Photo by Tambako The Jaguar (CC BY-ND 2.0).
When Carl Linnaeus was trying to catalogue flora and fauna in his Systema Naturae, he had to take a skeptical view of the organisms he was told about. After all, he was trying to create a taxonomy of living things. Mythical animals and hoaxes were included in the catalog, but Linnaeus tried to contain them under the heading Animalia Paradoxa.
One animal that Linnaeus initially suspected was a tall tale was the pelican. To be fair, Linnaeus had good reason to doubt the reports from sailors who had spotted the birds in the New World. Linnaeus was told that an adult pelican would deliberately injure itself so that its offspring could drink its blood. It's not true; chances are the myth arose from a misinterpretation of actual pelican behavior. But that alleged behavior landed the pelican in the Animalia Paradoxa section of Systema Naturae, at least for a while.
Crop of portrait of Antonie van Leeuwenhoek by Jan Verkolje, via Wikimedia Commons.
Imagine that you're a 17th-century scientist and someone comes and tells you that there are microscopic creatures everywhere, unseen by the naked eye. You might have doubts. The Royal Society of London certainly did in 1676 when Antonie van Leeuwenhoek reported on the "animalcules" he had seen beneath his microscope. In fact, members of the Royal Society suspected Leeuwenhoek of fraud. He ended up sending the society the testimony of several eyewitnesses who had seen the "animalcules" themselves before he was finally admitted to the Royal Society of London and the Society accepted the existence of microorganisms.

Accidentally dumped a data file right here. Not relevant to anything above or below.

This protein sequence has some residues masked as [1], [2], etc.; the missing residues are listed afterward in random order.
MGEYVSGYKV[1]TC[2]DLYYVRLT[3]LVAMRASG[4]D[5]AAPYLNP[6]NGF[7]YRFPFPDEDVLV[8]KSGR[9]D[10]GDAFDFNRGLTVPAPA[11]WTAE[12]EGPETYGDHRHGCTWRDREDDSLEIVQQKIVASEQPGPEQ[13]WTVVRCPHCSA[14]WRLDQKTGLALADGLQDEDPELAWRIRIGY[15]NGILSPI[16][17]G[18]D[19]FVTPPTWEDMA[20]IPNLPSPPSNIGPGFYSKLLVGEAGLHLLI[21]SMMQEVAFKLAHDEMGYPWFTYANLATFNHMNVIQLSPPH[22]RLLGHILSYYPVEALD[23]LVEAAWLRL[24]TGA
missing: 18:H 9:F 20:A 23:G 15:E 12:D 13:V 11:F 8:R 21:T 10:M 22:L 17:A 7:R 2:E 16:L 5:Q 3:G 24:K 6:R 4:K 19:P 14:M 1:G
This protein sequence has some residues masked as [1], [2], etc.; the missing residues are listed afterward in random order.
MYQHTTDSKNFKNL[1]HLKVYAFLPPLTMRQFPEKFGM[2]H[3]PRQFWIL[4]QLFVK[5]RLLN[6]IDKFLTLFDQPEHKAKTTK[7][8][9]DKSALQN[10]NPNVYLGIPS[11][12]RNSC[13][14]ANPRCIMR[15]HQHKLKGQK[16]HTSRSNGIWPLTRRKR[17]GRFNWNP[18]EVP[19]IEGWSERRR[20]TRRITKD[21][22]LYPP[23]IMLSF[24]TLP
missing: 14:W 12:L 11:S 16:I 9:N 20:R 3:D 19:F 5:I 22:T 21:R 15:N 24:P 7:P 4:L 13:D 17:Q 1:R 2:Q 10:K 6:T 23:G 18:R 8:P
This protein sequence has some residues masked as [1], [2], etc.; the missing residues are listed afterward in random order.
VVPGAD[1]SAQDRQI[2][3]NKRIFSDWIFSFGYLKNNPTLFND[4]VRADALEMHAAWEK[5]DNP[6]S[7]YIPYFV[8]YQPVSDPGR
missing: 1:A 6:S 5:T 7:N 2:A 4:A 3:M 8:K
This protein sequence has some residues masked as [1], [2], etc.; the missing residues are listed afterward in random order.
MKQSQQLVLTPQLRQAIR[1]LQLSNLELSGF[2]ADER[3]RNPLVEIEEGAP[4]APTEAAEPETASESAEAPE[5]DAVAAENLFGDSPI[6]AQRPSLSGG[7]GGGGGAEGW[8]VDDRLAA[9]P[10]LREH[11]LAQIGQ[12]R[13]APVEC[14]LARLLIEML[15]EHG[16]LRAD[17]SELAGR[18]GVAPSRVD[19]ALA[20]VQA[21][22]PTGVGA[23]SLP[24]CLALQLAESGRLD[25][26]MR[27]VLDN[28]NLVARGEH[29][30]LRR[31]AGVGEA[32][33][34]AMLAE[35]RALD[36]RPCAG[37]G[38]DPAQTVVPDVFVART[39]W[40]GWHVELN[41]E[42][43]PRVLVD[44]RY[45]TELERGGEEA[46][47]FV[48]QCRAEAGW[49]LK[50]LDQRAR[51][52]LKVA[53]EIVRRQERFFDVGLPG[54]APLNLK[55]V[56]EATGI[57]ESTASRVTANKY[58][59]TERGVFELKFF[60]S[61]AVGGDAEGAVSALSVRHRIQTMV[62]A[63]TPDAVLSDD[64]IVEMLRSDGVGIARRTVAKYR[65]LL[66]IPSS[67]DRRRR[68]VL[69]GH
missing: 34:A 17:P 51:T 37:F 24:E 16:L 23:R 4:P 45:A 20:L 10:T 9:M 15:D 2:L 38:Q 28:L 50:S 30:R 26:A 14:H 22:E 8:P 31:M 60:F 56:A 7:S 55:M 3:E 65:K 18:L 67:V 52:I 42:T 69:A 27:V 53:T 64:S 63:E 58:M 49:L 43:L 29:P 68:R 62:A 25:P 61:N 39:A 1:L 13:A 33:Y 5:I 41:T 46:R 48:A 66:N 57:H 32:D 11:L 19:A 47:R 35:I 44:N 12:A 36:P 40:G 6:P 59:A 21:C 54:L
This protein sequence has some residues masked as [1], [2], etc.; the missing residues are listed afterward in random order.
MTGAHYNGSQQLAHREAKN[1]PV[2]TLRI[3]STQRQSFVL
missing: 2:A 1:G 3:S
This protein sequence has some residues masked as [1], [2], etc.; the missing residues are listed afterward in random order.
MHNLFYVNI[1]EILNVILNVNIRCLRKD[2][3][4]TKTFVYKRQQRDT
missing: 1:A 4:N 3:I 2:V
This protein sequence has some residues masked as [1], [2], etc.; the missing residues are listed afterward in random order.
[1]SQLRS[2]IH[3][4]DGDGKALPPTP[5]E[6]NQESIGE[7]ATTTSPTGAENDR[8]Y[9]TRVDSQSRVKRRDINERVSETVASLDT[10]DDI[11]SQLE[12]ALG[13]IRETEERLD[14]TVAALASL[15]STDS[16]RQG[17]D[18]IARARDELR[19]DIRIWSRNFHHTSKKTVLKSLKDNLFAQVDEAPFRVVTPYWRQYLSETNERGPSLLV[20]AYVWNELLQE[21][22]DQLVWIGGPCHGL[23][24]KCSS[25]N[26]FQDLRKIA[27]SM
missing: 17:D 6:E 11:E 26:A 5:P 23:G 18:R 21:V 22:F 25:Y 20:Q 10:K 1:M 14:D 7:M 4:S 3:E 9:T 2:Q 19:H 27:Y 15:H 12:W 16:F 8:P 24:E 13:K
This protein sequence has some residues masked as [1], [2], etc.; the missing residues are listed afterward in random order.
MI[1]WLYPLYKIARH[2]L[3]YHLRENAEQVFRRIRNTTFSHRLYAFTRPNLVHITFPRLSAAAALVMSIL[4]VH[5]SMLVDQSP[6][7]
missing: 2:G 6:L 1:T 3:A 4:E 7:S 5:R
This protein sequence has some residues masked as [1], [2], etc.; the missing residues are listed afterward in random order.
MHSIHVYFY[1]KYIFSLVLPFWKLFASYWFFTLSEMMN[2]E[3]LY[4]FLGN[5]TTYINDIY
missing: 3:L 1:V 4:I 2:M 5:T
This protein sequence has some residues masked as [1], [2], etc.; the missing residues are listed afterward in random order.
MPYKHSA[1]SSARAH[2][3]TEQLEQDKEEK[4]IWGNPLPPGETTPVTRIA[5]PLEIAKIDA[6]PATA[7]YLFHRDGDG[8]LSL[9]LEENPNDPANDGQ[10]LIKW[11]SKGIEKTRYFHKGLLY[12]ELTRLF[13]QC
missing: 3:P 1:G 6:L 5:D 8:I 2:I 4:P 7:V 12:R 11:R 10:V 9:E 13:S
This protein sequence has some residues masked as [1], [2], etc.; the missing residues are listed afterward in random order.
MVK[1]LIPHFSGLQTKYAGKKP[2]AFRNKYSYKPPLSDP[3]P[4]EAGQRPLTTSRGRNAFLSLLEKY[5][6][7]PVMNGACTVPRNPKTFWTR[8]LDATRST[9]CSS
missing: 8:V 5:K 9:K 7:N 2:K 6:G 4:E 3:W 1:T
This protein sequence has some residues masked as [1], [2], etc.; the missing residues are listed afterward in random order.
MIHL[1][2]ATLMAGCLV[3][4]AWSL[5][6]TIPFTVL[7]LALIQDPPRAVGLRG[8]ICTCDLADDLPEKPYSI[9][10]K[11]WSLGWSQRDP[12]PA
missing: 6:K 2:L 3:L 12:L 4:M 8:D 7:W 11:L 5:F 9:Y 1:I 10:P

Plate from John Ellis' "A Botanical Description of the Dionoea muscipula."
Naturalist Sy Montgomery notes in The Wild Out Your Window that when Europeans first heard of the Venus Flytrap in the mid-18th century, many believed the descriptions were a hoax. Here was a "sensitive" plant in a far away land that didn't just sense the movement of animals; it ate them. The first known written account of the plant was made by North Carolina Governor Arthur Dobbs in 1759, and Dobbs showed his specimen to the horticulturists William and John Bartram. It's the naturalist John Ellis who is most closely associated with the Venus Flytrap, however, since he was the one who described the plant in a letter to Carl Linnaeus.
Of course, skepticism about these exotic plants is healthy. Otherwise, you have people believing that there are human-eating trees in Madagascar.
Mary Anning's sketch of a Plesiosaur, via Paleonerdish.
In 1823, paleontologist Mary Anning discovered the first complete skeleton of Plesiosaurus in Lyme Regis in Dorset county. But not everyone believed that the find was genuine at first. The anatomist and paleontologist Georges Cuvier thought that Anning was a very clever anatomist herself, but believed, given the proportions of the neck, that the creature was a composite made from the skeletons of multiple animals. It took a bit of convincing from fellow paleontologists William Buckland, Mary Morland, and William Conybeare for Cuvier to accept the marine reptile as a genuine prehistoric animal.